A SERIES of stricken cries interrupted a talk that was taking place at a clubhouse and attendees rushed to the poolside to see what the commotion was about.
Apparently, someone was drowning!
It did not take long for two heroes to emerge among the bystanders.
Using a plastic bag filled with pool water as a weight, they threw a line to the victim and pulled him to safety.
In truth, there was no real cause for alarm.
The whole scenario was staged as part of a workshop on water safety and first responder rescue organised by Alliance for Safe Community (Ikatan) together with the Butterworth Life Saving and Aquatic Life Support societies.
All three are non-profit organisations.
Ikatan chairman Tan Sri Lee Lam Thye, who played the role of rescuer, was aided by the programme’s organising chairperson Datuk Ooi Win Juat.
In his speech, Lee said the water safety programme was a first for Ikatan which was formed in January 2019.
“We plan to organise more of these workshops to spread the message on water safety and help equip more people with knowledge on how to react to and prevent drowning,” he said.
Lee pointed out that the high number of fatalities caused by drowning was something that could no longer be ignored.
“In Malaysia, the death rate of drowning in water mishaps is 82%, far greater than that of road accidents or fires.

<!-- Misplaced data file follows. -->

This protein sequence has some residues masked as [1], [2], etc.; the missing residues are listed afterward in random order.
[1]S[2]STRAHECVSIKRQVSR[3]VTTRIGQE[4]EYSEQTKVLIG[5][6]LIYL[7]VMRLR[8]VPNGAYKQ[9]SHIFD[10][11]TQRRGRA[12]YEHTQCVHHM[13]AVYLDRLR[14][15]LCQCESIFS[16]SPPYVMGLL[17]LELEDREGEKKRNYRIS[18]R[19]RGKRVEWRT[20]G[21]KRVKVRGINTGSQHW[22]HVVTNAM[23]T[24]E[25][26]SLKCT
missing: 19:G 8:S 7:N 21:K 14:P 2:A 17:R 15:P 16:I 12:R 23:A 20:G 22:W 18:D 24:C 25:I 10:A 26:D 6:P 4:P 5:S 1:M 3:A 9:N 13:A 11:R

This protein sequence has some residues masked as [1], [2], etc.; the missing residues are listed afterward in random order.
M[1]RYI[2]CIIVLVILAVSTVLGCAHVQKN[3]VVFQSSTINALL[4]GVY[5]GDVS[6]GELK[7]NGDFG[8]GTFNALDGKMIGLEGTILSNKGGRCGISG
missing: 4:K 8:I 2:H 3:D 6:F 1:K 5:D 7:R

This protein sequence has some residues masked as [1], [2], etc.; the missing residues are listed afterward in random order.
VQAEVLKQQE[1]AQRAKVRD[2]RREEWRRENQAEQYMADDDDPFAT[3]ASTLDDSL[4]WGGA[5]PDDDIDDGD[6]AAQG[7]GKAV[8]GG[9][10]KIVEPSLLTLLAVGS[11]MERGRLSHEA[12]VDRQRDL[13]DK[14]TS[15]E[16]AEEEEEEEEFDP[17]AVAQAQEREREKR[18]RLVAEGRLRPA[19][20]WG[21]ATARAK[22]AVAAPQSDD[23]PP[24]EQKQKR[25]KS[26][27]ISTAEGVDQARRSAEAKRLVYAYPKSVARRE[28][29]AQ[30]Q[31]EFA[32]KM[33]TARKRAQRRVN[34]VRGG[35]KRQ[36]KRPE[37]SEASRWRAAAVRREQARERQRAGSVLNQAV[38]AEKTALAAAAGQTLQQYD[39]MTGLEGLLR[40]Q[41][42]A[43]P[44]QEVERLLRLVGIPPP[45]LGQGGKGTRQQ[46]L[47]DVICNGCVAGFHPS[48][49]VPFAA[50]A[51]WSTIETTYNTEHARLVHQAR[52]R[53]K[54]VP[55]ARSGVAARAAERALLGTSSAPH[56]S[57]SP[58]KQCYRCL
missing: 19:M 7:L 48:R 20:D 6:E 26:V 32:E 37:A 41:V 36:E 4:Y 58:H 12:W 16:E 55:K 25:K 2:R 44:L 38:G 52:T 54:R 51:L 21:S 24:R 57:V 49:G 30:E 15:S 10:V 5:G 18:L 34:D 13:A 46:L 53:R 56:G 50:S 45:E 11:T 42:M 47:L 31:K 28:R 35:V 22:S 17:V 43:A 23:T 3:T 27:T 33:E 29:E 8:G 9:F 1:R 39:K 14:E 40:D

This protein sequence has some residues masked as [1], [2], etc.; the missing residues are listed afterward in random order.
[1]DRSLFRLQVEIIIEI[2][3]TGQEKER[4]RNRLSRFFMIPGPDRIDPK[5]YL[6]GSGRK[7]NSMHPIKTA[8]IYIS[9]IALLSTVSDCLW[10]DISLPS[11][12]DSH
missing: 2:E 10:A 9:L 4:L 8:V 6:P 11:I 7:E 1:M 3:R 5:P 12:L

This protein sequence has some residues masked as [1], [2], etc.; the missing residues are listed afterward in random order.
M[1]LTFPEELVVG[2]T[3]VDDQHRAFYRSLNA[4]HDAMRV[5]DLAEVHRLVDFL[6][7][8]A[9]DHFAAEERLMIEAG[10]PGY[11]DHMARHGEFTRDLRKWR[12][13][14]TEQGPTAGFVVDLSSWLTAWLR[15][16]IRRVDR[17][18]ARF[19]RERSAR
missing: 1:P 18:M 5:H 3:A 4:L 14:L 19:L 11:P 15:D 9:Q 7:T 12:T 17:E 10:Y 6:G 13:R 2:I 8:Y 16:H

“Statistics from the Fire and Rescue Department revealed this grim reality in 2018.
“Of the 238 water mishap cases that were reported, 195 were fatal,” he added.
Present at the programme held in Ampang Jaya were members of the Seri Serdang Volunteer Firefighters Association (PBS Seri Serdang) and a team of lifeguards from a theme park in Bandar Sunway, Petaling Jaya.
PBS Seri Serdang member Amir Firdaus Amir Ridzuan said that since 2018, he had intervened in about 10 water mishaps.
These included two cases which he encountered within his first two months as a volunteer firefighter.
“Most of them were preventable, and happened during hiking trips.
“A majority of them involved me pulling the victims out from deep parts of a river or lake they had unknowingly stepped into,” said Amir Firdaus.
Nodding in agreement was senior lifeguard Mohamad Shahrill Azmi Mohd Kardi, who revealed that he had intervened in 14 cases since 2014.
“I do not wait for a swimmer to get into difficulty.
“The moment I feel that he may have a problem, I take action.
“Most of the cases involved small children whose parents were nowhere to be found at the time of the incidents.
“Another involved a couple who inadvertently found themselves in the deep end of a pool as they had not paid attention to where they were drifting,” he said.
Ooi, who also runs a volunteer group that teaches the disabled how to swim, said the tentative plan for now was to form connections between Ikatan and communities via residents associations to spread the message on water safety.
He said the group would also work with local authorities to obtain permission for the use of public swimming pools to conduct these programmes.
“The workshops will be carried out by members and communities residing in high-risk areas including near seas, rivers, waterfalls, lakes and even agricultural irrigation channels and sewerage pipes,” he added.
As these programmes may require funding for venue, equipment and facility fees, Ooi is seeking partnerships with corporations which are keen to demonstrate their corporate social responsibility.
For details on Ikatan’s water safety and first responder rescue programmes, call 019-226 7867 (Elize) or email email@example.com